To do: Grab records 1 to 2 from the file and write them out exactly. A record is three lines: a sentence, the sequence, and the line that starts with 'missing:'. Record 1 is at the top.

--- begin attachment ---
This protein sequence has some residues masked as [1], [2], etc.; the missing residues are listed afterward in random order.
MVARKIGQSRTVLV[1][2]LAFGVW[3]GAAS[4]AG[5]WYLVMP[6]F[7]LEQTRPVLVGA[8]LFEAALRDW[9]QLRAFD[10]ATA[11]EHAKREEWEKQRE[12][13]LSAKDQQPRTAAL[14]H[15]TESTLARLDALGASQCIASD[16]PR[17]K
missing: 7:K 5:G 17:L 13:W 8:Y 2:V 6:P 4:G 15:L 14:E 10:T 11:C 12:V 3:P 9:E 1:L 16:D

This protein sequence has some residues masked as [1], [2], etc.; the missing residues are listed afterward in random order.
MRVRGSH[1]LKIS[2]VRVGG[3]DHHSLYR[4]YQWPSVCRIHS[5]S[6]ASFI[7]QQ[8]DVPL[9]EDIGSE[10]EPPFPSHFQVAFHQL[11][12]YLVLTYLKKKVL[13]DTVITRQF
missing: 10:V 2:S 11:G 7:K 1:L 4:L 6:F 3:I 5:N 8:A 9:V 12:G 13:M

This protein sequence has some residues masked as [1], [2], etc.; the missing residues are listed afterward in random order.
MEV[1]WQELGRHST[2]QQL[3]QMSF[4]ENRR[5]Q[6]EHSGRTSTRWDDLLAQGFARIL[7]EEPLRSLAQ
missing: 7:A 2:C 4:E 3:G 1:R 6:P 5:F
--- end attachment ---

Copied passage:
This protein sequence has some residues masked as [1], [2], etc.; the missing residues are listed afterward in random order.
MVARKIGQSRTVLV[1][2]LAFGVW[3]GAAS[4]AG[5]WYLVMP[6]F[7]LEQTRPVLVGA[8]LFEAALRDW[9]QLRAFD[10]ATA[11]EHAKREEWEKQRE[12][13]LSAKDQQPRTAAL[14]H[15]TESTLARLDALGASQCIASD[16]PR[17]K
missing: 7:K 5:G 17:L 13:W 8:Y 2:V 6:P 4:G 15:L 14:E 10:T 11:C 12:V 3:P 9:E 1:L 16:D

This protein sequence has some residues masked as [1], [2], etc.; the missing residues are listed afterward in random order.
MRVRGSH[1]LKIS[2]VRVGG[3]DHHSLYR[4]YQWPSVCRIHS[5]S[6]ASFI[7]QQ[8]DVPL[9]EDIGSE[10]EPPFPSHFQVAFHQL[11][12]YLVLTYLKKKVL[13]DTVITRQF
missing: 10:V 2:S 11:G 7:K 1:L 4:L 6:F 3:I 5:N 8:A 9:V 12:G 13:M